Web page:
How to Integrate Your Design System with Your CMS
Learn how you can integrate your CMS with your design system, including your build process, integration points, and front-end vs. back-end rendering of UI components.
The Essential Parts of a Design System
A design system brings together the visual and functional elements of your organisation in one place. With everything from pattern libraries and style guides together under one roof, you can keep your brand and communications consistent, no matter how varied your digital experiences.
The shape of your design system will vary depending on your digital experiences, communications and team, but it will most likely include a:
- Sketch library
- Pattern library
- Style guide
- Organisation principles
- Best practices
- UI Components delivered as a code piece (i.e HTML, CSS and other front-end frameworks).
The Design System is a Part of Your Build Process
Different design systems offer different options, with some you need to import all the code into your project, and others enable you to include the parts you need. The latter option is the best when it comes to creating a slimline system that isn’t bloated with unnecessary code.
We won’t dig into the nitty-gritty in this guide, but popular tools to look out for when focusing on front-end development include Webpack, LESS, Sass, Babel, and Nodejs.
How to Couple the CMS to the Design System
The link between a CMS and a design system is the HTML. This means that to couple your CMS with your design system you must adapt HTML in the CMS templating where it is needed.
So in which scenarios does the CMS need to be flexible? Let’s work through some examples.
- Your design system supports multiple columns and responsiveness – how can this be adapted to your CMS?
- Your design system supports optional use of padding – how can this be configured in your CMS without hardcoding?
- Your design system may handle advanced interaction, i.e. form validation – how can the CMS form builder adapt to this without changing the design system?
- Server vs. client rendering – does the CMS support fluid transitions for a fast initial response and rich user experience on the client side?
The Integration Points
Header, footer, menu
The header, footer and menu make up the shell of your site and must be integrated to fit with the design system. Once these are customised for your CMS, you will be able to dynamically build the menu content and specific parts of the footer and header.
Layouts are used to organise the structure of the various component parts on a page. They are configurable, which means you can adjust padding, background, number of columns, and distribution (like 70/30). It is great if your CMS has support for layouts, but if not you will have to hardcode and make more page templates. Just bear in mind that hardcoding will limit flexibility for web editors.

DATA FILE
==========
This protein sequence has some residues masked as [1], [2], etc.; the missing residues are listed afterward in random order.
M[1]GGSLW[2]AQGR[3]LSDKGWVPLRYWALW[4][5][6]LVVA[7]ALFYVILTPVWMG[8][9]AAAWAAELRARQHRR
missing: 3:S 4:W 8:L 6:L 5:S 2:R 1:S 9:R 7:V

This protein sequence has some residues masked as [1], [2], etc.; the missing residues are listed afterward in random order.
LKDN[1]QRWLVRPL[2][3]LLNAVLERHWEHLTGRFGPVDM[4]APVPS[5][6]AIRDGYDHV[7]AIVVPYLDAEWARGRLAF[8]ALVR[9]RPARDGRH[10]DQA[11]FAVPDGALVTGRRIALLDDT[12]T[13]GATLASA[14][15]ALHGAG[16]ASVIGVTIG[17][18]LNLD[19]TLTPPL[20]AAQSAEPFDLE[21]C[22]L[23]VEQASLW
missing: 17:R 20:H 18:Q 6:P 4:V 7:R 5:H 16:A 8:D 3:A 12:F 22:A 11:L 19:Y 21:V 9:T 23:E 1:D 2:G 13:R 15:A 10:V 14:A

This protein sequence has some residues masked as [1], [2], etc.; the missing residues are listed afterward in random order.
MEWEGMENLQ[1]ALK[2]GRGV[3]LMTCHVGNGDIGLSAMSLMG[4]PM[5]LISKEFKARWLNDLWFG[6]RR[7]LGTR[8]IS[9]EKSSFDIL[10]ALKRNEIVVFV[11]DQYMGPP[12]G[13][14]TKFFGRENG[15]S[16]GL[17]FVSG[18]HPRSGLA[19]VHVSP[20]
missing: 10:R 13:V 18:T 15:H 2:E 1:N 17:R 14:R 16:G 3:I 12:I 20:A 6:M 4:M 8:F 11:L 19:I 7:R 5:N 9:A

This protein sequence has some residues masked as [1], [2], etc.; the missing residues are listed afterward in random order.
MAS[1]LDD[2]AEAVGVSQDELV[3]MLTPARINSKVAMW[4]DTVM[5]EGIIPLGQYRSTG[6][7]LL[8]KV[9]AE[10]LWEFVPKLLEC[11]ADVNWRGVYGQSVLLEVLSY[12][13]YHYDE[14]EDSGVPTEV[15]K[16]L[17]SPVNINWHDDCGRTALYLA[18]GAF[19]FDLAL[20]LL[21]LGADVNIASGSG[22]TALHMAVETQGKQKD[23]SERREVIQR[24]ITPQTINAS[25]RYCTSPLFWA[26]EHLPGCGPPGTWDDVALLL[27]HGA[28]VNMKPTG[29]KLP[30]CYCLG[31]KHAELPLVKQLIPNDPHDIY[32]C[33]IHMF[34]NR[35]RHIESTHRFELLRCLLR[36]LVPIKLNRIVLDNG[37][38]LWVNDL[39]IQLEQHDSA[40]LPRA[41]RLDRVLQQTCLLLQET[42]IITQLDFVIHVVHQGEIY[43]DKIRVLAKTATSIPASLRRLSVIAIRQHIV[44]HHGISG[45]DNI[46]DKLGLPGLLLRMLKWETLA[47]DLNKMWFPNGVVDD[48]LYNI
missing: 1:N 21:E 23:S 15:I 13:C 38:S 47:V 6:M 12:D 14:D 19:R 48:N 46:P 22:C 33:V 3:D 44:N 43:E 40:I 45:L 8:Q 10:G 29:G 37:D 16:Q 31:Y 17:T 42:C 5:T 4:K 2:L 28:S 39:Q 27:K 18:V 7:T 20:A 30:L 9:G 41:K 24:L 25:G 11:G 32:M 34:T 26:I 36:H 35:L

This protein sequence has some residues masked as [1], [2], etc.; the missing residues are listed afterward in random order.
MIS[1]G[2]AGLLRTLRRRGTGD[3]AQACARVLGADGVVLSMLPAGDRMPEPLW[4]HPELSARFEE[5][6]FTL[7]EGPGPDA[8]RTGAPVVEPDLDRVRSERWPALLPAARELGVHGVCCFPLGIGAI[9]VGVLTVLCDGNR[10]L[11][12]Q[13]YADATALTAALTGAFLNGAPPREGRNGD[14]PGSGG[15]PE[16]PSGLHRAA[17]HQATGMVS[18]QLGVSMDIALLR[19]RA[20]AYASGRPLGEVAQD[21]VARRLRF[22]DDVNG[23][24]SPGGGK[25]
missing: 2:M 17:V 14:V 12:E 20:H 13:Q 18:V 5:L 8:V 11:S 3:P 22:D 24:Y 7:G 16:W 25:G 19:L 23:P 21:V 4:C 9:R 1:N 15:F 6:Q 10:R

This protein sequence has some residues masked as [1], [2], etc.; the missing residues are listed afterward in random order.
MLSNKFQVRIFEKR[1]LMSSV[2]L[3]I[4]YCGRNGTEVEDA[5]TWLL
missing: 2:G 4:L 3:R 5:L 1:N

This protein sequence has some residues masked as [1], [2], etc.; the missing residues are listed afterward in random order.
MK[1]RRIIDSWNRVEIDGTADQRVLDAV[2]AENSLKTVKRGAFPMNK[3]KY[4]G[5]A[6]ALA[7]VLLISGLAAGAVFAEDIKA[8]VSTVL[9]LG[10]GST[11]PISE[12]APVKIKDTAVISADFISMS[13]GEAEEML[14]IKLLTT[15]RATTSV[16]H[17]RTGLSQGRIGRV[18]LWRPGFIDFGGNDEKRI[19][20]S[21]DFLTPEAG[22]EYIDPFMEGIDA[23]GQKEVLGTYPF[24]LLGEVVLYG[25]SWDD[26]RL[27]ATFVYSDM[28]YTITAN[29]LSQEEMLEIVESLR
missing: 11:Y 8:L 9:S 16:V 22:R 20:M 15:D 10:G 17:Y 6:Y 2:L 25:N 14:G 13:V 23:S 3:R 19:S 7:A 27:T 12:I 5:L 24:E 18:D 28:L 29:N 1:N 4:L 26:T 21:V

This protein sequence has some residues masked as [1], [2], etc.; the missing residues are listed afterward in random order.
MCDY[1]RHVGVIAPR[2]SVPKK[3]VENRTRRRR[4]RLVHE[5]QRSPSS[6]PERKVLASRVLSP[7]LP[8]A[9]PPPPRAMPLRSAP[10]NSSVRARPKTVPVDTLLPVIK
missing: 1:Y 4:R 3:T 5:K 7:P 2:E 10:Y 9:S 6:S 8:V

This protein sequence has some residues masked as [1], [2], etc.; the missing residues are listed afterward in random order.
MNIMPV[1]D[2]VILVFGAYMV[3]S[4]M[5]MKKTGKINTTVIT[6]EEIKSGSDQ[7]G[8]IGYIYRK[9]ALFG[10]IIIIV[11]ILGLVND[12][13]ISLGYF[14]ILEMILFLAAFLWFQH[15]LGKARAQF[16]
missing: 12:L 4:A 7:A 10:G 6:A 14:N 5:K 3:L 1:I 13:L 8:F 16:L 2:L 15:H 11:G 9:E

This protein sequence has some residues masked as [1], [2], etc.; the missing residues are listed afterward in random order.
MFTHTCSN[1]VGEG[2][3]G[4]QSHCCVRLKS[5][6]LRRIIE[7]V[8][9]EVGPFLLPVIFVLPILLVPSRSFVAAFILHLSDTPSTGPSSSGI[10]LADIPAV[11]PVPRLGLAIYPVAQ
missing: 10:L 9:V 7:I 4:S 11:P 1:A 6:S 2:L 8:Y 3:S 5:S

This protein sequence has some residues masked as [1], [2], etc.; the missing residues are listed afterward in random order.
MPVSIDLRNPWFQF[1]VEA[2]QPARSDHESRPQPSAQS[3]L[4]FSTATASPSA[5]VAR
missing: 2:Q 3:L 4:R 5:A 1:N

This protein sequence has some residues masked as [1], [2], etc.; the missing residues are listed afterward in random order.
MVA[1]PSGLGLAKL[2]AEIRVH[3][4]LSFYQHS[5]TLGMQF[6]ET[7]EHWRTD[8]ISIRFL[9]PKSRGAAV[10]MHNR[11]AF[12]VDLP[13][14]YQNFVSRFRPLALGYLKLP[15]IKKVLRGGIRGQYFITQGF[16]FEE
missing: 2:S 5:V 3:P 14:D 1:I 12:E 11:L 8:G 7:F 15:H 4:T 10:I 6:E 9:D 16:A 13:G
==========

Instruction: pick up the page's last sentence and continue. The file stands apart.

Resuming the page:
Your CMS might be where you code and manage your page templates, in which case, you will get even more flexibility if the CMS has dynamic page templates that can be configured by web editors. And don’t forget that templates can be combined with layouts to produce different results without having to code.
Made up of elements and widgets, page components can be inserted into your layout or page templates. These might be helpful apps like a calculator, article list or calendar. It’s these components that go deep into the design system, connecting the UI with functionality in the form of buttons, animation, or interactive elements. Most of your design system integration will come in the form of these page components. The page components might be built using React or other front-end frameworks.
To make online forms work well with your design system, you need a flexible form builder that allows for customisation of the HTML output. Plus, to make sure they fit the design system, the component itself might have to be adapted. Remember that error handling, form layout, and validation are essential to the form too.
Front-end Frameworks and Performance
Finally, you should consider the alternative between front-end rendering vs. back-end rendering in relation to your design system. Popular front-end frameworks include React, Angular, and Vue, and which one you should choose depends on the technology used in your design system.
Today more and more of the experience is delivered in the browser, which can often have a negative impact on performance—especially initial loading. You must decide if all functionality will be placed in the front-end or if you should opt in for a mixture where you deliver back-end rendered markup and handover to front-end frameworks after loading. The latter will give better response time for users.
We mention this because relying on pure front-end delivery will affect performance and search engine indexing, which in turn will impact SEO scoring and accessibility.
Bonus: 5 Quick Tips for Building a Design System from Gjensidige
Gjensidige is a Norwegian mutual insurance company that has built a dedicated design system for their digital channels. We asked digital editor in chief, Torstein Aas-Hansen, to share the company's experiences and best practices for building a design system, and here are their five essential quick tips:
- Put time and effort into working with the design system, and collaborate across functions and departments.
- Find inspiration from others, but make a design system that suits you.
- Start modestly, with a design system that is easy to build and can be used by many people in different settings.
- Create a roadmap, telling you where you want to be in six months, and what you have to do to get there.
- Ensure a multidisciplinary ownership to the design system in the entire design and developer environment.